Proper drinking water is not an issue for Canadians, right? Wrong, says a new Canadian study.
Thousands of Canadians were warned against drinking their water early this year, and as of January 2015, 1,838 boil water advisories were in effect, according to the report On notice for a drinking water crisis in Canada, by the Council of Canadians.
The organization’s water campaigner, Emma Lui, outlined the boil water advisories that were in effect in Canada this winter. Advisories caution citizens to avoid drinking their water directly from the tap.
Some advisories were in place for years, dating back to the 1990s, including the 17-year advisory in Shoal Lake No. 40 First Nation in Ontario.
Among Canada’s First Nations communities, Ontario’s have seen the highest number of drinking water advisories.
Reasons for inadequate drinking water include E. coli, inadequate disinfection and source water contamination, among many others.
The report calls on the federal government to “enact national, legally binding standards for drinking water,” to replace the guidelines established by the federal government and provinces/territories. It also criticizes the Harper government’s promotion of “water-intensive industries,” like the tar sands.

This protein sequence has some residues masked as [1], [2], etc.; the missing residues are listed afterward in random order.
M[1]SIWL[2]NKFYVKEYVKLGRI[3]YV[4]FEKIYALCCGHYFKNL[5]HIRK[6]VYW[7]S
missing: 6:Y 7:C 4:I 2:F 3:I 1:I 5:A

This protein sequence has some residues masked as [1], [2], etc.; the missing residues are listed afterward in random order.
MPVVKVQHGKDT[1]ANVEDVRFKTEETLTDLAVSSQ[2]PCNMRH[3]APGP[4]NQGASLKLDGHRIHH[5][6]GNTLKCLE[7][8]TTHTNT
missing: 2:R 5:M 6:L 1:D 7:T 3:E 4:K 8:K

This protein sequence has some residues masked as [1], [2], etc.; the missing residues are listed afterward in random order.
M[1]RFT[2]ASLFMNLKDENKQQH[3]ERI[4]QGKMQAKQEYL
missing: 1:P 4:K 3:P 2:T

In a statement in the report, Maude Barlow, chair of the Council of Canadians, said, “The current government is giving the green light to more resource extraction projects that endanger our water. At the same time, it has removed environmental safeguards.”
“This creates a situation where companies can make unconstrained profits, but at the expense of the water we drink,” he said.
Health Canada stated that it works with the provincial and territorial governments “to develop drinking water guidelines that are designed to protect the health of the most vulnerable members of society, such as children and the elderly. The guidelines set out the basic parameters needed to provide the cleanest, safest and most reliable drinking water possible.”
© 2015 Shaw Media